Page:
The following metrics are key themes where thoughtful and considered action is required to bring about improvement in staff experiences:
- The percentage of staff stating that they have experienced harassment, bullying or abuse from managers has increased to 35%. Although the lower figure last year may again have been a consequence of COVID-19, the national average is around 16% and the figure for non-Disabled staff in the trust is 12%.
- The number of staff who are comfortable to report experiences of harassment, bullying or abuse has significantly lowered by 18.2%. This is an area that requires positive and proactive action to assure all staff feel able to raise concerns.
- There has been a year-on-year decline for in the number of staff overall who are satisfied with the way the Trust values their work; this year there has been a further reduction of 7.5% for Disabled staff, and whilst the non-disabled staff score has also decreased, more importantly the gap between Disabled and non-disabled staff has widened.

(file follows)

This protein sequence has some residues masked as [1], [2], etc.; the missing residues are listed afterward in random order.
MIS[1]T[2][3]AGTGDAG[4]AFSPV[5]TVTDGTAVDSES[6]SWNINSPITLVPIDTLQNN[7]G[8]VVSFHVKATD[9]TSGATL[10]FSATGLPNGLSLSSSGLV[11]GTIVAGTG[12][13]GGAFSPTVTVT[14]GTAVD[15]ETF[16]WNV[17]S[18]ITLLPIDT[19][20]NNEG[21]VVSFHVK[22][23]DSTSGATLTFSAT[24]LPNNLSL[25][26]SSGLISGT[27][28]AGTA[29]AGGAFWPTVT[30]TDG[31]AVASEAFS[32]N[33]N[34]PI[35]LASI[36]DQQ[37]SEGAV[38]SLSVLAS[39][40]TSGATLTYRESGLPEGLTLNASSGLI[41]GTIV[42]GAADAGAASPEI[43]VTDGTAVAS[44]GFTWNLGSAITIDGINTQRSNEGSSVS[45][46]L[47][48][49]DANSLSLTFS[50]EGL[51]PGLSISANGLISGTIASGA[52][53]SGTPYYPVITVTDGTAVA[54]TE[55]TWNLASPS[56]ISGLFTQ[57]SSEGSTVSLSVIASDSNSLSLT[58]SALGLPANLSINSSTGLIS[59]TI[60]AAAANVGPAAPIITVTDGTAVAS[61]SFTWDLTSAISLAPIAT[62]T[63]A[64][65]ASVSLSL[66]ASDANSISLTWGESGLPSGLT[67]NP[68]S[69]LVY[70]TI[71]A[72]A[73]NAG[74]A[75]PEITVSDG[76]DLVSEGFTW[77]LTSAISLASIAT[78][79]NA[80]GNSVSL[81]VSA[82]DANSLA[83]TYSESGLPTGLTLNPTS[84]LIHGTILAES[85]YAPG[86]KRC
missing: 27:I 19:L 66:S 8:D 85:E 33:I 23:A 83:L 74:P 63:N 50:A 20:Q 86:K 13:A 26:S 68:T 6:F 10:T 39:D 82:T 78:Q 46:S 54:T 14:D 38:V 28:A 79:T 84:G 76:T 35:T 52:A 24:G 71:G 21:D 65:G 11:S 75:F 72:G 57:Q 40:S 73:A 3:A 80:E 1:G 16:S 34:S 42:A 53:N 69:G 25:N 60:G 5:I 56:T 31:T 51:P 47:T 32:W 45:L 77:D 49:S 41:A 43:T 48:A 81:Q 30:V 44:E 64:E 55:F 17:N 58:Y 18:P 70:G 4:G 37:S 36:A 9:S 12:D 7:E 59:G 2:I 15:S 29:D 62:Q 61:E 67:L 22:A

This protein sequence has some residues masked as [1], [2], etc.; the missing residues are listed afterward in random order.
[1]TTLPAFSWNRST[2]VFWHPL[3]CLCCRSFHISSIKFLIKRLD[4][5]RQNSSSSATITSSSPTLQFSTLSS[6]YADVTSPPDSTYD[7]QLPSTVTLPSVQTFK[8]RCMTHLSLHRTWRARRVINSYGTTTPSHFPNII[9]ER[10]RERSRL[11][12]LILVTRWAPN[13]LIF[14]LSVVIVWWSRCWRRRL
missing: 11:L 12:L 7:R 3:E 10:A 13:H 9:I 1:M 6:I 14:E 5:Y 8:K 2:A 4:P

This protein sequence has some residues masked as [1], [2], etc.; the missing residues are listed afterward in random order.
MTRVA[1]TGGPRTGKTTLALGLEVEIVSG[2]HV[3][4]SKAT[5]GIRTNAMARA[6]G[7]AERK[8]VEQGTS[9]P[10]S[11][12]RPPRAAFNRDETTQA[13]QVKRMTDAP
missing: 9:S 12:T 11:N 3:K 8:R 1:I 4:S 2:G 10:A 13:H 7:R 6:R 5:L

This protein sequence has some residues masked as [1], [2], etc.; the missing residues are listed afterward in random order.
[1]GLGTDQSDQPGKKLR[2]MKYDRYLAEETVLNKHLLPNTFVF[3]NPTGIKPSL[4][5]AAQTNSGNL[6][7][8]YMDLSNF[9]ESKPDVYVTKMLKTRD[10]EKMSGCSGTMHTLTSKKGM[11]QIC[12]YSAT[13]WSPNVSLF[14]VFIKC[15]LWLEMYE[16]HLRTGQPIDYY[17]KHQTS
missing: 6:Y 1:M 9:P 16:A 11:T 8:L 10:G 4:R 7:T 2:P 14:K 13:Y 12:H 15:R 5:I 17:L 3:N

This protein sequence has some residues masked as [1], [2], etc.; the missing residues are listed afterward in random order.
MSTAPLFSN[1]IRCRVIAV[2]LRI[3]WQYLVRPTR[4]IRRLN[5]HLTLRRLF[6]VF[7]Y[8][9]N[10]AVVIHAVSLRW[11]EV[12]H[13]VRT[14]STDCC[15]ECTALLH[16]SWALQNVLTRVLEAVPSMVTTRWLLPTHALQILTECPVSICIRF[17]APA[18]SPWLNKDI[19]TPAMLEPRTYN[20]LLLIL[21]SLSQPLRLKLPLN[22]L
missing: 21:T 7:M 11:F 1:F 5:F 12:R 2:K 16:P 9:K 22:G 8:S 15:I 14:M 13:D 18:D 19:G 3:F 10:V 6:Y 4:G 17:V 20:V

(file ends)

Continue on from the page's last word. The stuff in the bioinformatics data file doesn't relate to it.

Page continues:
- The drop (to 53.5%) in the number of Disabled staff satisfied with the reasonable adjustments the Trust has put in place to enable them to carry out their work is undoubtedly due to the reversal of provisions put in place during the pandemic which resulted in a score for the same question last year of 78.2%. A more credible comparison is therefore the pre pandemic figure of 57.7% which indicates a 4.2% decrease. We have, since the survey, put in place a more structured and supportive approach to reasonable adjustments with an associated budget.
- The staff engagement score nationally has been in decline over the last three years; the Trust’s figure has fallen by 5.4% this year. We have introduced a staff engagement group and are refreshing our communication channels; we will be increasing and improving staff engagement mechanisms through the organisation.